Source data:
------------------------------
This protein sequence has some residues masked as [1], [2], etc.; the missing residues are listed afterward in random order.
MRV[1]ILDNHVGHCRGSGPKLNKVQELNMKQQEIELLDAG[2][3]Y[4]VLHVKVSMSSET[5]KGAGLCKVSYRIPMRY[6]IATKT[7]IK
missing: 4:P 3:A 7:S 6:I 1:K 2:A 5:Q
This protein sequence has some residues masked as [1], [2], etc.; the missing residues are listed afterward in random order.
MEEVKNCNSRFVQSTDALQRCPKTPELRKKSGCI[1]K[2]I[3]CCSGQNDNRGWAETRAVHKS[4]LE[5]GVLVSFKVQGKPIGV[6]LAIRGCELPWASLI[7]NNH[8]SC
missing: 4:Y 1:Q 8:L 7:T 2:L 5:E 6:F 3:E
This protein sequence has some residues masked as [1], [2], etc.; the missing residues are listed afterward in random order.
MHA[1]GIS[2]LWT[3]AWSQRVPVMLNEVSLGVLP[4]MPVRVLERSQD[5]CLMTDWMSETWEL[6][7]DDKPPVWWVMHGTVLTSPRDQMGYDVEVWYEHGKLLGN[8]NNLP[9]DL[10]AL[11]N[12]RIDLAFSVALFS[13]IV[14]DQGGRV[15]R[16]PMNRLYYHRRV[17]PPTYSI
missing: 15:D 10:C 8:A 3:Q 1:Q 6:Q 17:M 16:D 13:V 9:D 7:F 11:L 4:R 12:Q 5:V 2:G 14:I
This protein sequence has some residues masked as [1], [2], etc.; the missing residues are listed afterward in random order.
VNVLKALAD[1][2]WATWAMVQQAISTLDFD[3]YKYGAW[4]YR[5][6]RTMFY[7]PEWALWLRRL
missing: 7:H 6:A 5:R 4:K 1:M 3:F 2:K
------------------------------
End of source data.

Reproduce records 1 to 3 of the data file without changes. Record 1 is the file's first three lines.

This protein sequence has some residues masked as [1], [2], etc.; the missing residues are listed afterward in random order.
MRV[1]ILDNHVGHCRGSGPKLNKVQELNMKQQEIELLDAG[2][3]Y[4]VLHVKVSMSSET[5]KGAGLCKVSYRIPMRY[6]IATKT[7]IK
missing: 4:P 3:A 7:S 6:I 1:K 2:A 5:Q
This protein sequence has some residues masked as [1], [2], etc.; the missing residues are listed afterward in random order.
MEEVKNCNSRFVQSTDALQRCPKTPELRKKSGCI[1]K[2]I[3]CCSGQNDNRGWAETRAVHKS[4]LE[5]GVLVSFKVQGKPIGV[6]LAIRGCELPWASLI[7]NNH[8]SC
missing: 4:Y 1:Q 8:L 7:T 2:L 5:E 6:F 3:E
This protein sequence has some residues masked as [1], [2], etc.; the missing residues are listed afterward in random order.
MHA[1]GIS[2]LWT[3]AWSQRVPVMLNEVSLGVLP[4]MPVRVLERSQD[5]CLMTDWMSETWEL[6][7]DDKPPVWWVMHGTVLTSPRDQMGYDVEVWYEHGKLLGN[8]NNLP[9]DL[10]AL[11]N[12]RIDLAFSVALFS[13]IV[14]DQGGRV[15]R[16]PMNRLYYHRRV[17]PPTYSI
missing: 15:D 10:C 8:A 3:Q 1:Q 6:Q 17:M 16:D 13:V 9:D 7:F 11:L 4:R 12:Q 5:V 2:G 14:I